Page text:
See the New Emoji You’ll Be Using in 2019
Unicode has released version 12.0 beta, bringing us one step closer to the newest emoji that will be available beginning in March 2019. With each release, the digital characters form a more complete dictionary of what some have called the first global language. (Whether or not they are “universal” is still to be seen—though perhaps we will make first contact with extraterrestrials through the peace emoji.)
Though each new set of emoji includes a range of animals, food, objects, and people, themes do arise. Version 8.0, in 2015, included the first range of skin tones, and 12.0 will include mixed-race couples and families. (The emoji of a couple holding hands, for example, will have a whopping 55 variations.) Since version 8.0’s release, the trend toward inclusivity has been more apparent, with subsequent additions of same-sex couples, women professionals, elderly people, and wider-ranging religious and cultural icons.
Emoji in Unicode 12.0 will also offer more representation for people who live with disabilities—prosthetics, a guide dog, wheelchairs, and a deaf person are all featured. New animals will include the affable otter and the leisurely sloth (the latter of which, we suspect, will see its primetime on Saturday mornings), and new foods include staple ingredients like garlic, butter, and an onion, as well as foods like falafel and oysters. Notably, India is getting more cultural icons, with a hindu temple, sari, diya lamp, and tuk-tuk all making the cut. The first non-Earth planet also makes its debut, unsurprisingly, with Saturn and its easily identifiable rings.
But you may not see the newest emoji appear on your devices just yet. New emoji are published as part of Unicode Standard, which assigns all characters that appear on the web a specific number, in order to maintain a global standard for encoding. Following the release of new emoji, companies like Apple and Google then choose which ones to roll out, and when they’ll become available to smartphone users. (Redhead emoji, for instance, were announced this summer, but were only available for iPhone starting with iOS 12.1.)
So who holds the deciding power as to whether or not you get a waffle emoji? A nonprofit organization known as the Unicode Consortium. (While the name does evoke mysterious grandeur—a 2016 Los Angeles Times article referred to its members as “shadowy overlords”—its structure is entirely transparent and available for anyone to see.)
The consortium is made up of five committees that help shape the future of Unicode Standard. Roozbeh Pournader, a member of the Unicode Technical Committee, explained that the process for reviewing and voting on emoji is handled by both the committee he actively sits on, and a subcommittee. “It’s like the upper and lower courts in a judicial system,” he said. People submit proposals for new emoji year-round, and the subcommittee meets on a weekly basis, usually by phone. They keep the pulse on emoji—themes that are trending and how to quantify the predictions for public use—guiding applicants to improve their proposals, and making recommendations to the technical committee. The technical committee meets quarterly, for a week (most recently in September), to discuss everything that’s published in Unicode Standard, including voting for new emoji.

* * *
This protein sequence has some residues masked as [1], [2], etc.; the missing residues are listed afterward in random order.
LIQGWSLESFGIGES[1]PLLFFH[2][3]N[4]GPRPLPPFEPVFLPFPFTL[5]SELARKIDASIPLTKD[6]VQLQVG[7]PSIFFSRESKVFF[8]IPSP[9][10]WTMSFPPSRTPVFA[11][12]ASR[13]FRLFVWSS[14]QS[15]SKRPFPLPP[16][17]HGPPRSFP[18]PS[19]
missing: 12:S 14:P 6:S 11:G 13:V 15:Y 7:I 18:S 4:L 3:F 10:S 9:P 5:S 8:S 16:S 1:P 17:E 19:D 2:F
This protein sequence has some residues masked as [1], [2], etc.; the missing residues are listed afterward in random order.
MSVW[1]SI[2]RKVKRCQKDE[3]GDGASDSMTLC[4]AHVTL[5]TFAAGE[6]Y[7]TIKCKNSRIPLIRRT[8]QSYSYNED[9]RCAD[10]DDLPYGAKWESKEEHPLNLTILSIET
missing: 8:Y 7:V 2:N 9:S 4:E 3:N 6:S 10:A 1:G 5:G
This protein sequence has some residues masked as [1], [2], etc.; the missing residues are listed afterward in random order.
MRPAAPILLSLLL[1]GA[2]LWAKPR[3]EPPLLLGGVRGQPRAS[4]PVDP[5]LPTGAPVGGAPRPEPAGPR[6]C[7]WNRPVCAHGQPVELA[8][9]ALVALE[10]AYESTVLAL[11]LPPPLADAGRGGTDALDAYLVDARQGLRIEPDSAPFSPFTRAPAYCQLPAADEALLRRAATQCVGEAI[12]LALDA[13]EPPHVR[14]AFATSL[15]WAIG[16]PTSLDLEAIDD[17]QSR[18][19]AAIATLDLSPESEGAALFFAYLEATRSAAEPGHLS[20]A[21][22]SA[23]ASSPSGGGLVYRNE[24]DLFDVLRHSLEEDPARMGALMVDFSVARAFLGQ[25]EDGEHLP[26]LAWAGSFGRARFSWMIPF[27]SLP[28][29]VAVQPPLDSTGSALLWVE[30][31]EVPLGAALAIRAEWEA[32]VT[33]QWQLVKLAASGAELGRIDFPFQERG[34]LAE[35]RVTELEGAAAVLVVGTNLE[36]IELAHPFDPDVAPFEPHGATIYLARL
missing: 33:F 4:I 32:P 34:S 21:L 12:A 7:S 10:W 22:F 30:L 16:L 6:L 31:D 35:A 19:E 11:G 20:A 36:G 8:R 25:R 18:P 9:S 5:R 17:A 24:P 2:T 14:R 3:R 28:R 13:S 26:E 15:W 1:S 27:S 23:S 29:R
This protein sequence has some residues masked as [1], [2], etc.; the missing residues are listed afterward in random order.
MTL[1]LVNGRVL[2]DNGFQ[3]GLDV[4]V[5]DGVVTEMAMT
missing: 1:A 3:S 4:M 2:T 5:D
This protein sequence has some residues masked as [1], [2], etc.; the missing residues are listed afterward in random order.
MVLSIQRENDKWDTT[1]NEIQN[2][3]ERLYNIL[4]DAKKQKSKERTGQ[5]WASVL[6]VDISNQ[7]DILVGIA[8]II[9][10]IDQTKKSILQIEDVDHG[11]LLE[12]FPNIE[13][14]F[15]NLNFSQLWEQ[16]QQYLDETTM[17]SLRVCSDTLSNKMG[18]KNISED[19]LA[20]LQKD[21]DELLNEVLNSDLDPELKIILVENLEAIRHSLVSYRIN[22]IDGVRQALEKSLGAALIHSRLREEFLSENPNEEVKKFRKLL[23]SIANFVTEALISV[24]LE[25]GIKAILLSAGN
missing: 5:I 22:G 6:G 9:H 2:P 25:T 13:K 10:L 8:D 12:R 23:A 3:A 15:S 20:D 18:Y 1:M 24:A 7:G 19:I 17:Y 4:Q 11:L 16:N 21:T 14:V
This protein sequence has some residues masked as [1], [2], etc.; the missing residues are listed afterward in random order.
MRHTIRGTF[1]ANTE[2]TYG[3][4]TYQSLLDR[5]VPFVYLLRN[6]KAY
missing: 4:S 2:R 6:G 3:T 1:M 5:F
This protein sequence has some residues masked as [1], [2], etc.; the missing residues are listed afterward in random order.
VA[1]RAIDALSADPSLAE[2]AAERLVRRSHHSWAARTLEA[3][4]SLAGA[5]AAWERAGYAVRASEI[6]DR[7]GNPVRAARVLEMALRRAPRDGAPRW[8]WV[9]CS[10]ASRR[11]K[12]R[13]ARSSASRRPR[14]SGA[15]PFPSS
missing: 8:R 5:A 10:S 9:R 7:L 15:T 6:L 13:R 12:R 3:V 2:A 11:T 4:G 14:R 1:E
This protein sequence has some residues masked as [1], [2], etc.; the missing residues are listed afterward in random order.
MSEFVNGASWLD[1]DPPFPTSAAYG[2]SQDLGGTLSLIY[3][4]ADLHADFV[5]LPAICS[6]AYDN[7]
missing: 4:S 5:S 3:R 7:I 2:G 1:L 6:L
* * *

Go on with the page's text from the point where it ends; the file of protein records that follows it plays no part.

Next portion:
Members of the consortium itself range from individual professionals and students to companies like Apple, Facebook, Google, Microsoft, and China’s Huawei. A full membership sets companies back $18,000; a qualified professional can join for $75, and a student for $35. “Full members get to elect a board, which, in turn, elects officers who oversee the committees, who publish the standards,” Pournader explained. Consortium members don’t partake in the emoji vote (that’s left to the technical committee), but “they can be a part of the process by both observing and providing their expertise”—their expertise, he added, is likely to sway votes.
Anyone can submit emoji proposals, from Google to your little sister. But alongside the proposals of the world’s most influential tech companies, are the suggestions of the average person likely to be taken seriously? Absolutely, Pournader said. The otter, hindu temple, and waffle, for example, all originated from public proposals. In 2017, the breastfeeding emoji was noted for being the brainchild of a British nurse.
Sometimes, emoji originate with a cause. The mosquito was added to Unicode 11.0 in the fight against malaria, and this year, the NGO Plan International proposed a drop of blood to refute the stigma surrounding menstruation.
Since proposals can be submitted at any time, you can start your bid for a tiny digital facsimile of your favorite animal, art supply, or snack for Unicode 13.0. Just don’t be disappointed if Google or Apple changes the integrity of the original design when they add the emoji to Android or iOS—Twitter users had to take matters into their own hands over the scandalous missing schmear from Apple’s bagel.
Jacqui Palumbo is Artsy’s Visual Culture Editor.
Correction: A previous version of this article misspelled Roozbeh Pournader’s last name as Pourander. The text has been updated to reflect this change.